Daily cleaning and inspection keep things spinning
As you can imagine with a piece of lab equipment that spins at high speeds, maintenance is important not just to keep a centrifuge running properly, but also to prevent accidents.
Wiping the centrifuge down after each use to prevent contamination, ensuring there is enough space around the unit for proper venting, and looking after the rotor are especially critical, according to manufacturers.
“It’s extremely important that the user keeps an eye on the status of the rotor, maintains it properly, cleans it, and prevents aggressive chemicals from getting in,” says Maurizio Merli, global product manager at Thermo Fisher Scientific. “A rotor which is not properly maintained is a rotor that could explode and can cause damage to the unit and potentially … to the people around.”
He adds this only applies to metal rotors—carbon fiber rotors, for example, are maintenance-free as they “are designed to basically last forever.”
“In general, keeping it clean every time you use it or at least weekly” is important, says Randall Lockner, marketing manager, Americas Centrifugation, at Beckman Coulter Life Sciences. Wiping down the interior portion of the centrifuge, the rotor chamber, and also any of the surfaces that have electronic components, such as touchscreens or keypads is a good idea when doing daily cleaning, he adds. Many users, however, often fail to clean the chamber.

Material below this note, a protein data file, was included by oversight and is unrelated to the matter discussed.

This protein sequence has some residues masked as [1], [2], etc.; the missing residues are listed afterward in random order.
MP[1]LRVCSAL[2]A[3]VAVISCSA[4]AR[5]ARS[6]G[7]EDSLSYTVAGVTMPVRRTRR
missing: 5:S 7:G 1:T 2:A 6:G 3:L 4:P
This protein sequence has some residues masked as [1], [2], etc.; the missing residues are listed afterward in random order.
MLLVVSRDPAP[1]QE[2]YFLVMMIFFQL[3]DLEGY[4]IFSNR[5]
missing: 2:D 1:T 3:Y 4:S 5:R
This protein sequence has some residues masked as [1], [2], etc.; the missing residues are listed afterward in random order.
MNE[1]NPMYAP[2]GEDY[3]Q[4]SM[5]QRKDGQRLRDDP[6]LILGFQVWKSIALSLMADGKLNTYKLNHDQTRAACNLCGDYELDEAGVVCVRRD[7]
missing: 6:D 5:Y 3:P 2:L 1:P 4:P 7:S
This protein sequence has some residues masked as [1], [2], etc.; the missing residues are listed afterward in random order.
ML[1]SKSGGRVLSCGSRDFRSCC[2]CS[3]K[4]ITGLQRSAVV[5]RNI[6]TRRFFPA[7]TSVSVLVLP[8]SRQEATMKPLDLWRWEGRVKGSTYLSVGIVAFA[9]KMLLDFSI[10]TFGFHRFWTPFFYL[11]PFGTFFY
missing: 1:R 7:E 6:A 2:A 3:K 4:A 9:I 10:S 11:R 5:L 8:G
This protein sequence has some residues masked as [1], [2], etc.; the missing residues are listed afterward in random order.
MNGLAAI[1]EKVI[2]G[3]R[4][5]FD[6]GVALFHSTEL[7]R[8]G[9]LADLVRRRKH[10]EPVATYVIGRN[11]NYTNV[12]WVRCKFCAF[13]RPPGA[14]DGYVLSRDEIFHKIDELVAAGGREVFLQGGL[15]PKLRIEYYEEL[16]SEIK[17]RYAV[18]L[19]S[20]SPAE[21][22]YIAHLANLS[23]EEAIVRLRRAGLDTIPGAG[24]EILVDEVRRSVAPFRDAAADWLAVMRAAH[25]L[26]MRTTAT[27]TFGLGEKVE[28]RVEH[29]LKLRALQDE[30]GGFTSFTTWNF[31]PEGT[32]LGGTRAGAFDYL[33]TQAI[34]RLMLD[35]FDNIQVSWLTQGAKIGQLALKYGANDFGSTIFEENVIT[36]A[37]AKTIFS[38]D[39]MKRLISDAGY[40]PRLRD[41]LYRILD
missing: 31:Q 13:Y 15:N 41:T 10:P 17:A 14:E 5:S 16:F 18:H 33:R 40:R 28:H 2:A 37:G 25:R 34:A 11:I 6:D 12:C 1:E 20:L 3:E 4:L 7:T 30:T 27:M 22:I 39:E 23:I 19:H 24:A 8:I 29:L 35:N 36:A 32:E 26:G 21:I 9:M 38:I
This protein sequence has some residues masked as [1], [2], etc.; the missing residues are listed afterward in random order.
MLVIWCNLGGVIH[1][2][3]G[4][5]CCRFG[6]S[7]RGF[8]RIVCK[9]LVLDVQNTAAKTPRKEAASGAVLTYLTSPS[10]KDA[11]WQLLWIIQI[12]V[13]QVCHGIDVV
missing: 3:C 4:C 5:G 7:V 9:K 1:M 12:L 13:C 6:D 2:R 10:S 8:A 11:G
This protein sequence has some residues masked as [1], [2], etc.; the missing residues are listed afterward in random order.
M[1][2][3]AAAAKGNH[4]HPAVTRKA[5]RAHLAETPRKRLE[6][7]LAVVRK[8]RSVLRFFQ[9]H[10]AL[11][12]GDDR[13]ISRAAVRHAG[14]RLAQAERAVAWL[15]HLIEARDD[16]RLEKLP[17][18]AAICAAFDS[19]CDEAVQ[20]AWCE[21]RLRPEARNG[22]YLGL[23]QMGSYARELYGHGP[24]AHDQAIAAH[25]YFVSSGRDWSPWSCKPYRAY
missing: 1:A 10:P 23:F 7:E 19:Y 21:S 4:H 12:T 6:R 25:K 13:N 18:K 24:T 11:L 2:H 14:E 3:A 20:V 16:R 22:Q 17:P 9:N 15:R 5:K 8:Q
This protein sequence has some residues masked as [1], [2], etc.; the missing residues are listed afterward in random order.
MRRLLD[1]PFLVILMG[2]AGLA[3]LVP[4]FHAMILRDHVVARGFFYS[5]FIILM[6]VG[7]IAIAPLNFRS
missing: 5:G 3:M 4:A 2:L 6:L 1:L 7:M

“Most customers don’t really like cleaning the chamber because it’s dirty or because it contains chemicals—it contains spills from blood, or urine, you name it—but also because it’s difficult to access the chamber because there’s a rotor in place,” Merli explains, adding the latest centrifuges have features that make rotor removal easier. A major issue, Merli says, is users’ assumption that the next user will clean the centrifuge.
“You end up discovering that the centrifuge has never been checked or maintained for months and months,” Merli says.
One way users are solving this issue is by having a chart next to the centrifuge similar to those found in public bathrooms showing when it was last cleaned and who cleaned it.
Another key to a happy unit is inspecting components such as O-rings.
“Our standard practice is every time you’re going to use a centrifuge, especially floor-model or ultracentrifuges, is to inspect all of the critical components, look at the O-rings and gaskets,” Lockner says. “Look at the hub for any signs of wear or unusual marks.” Any strange noises or vibrations might warrant a service call.
Lockner says that many of the mistakes people once made with centrifuge maintenance have been eliminated with the features of the latest models, but most of the remaining centrifuge problems are caused by imbalance.
“It’s important that users are trained on the proper use of the systems,” Lockner says. “Usererror is often the root cause of most problems with operating a centrifuge. That is typically imbalance, maybe not paying enough attention to the balance of the samples across the axis.”
Many of these issues can be avoided by reading the user’s manual or consulting with the manufacturer and taking advantage of any training programs they have available. Merli says that centrifuges are advancing to a point where very little maintenance will be required. “The best way to do maintenance is not only instruction from the manufacturer, [but it] would of course be to have a system that doesn’t need any maintenance at all,” Merli says.
Be sure to check out our upcoming June Maintenance Matters where we’ll bring you great tips on looking after your lab washer.
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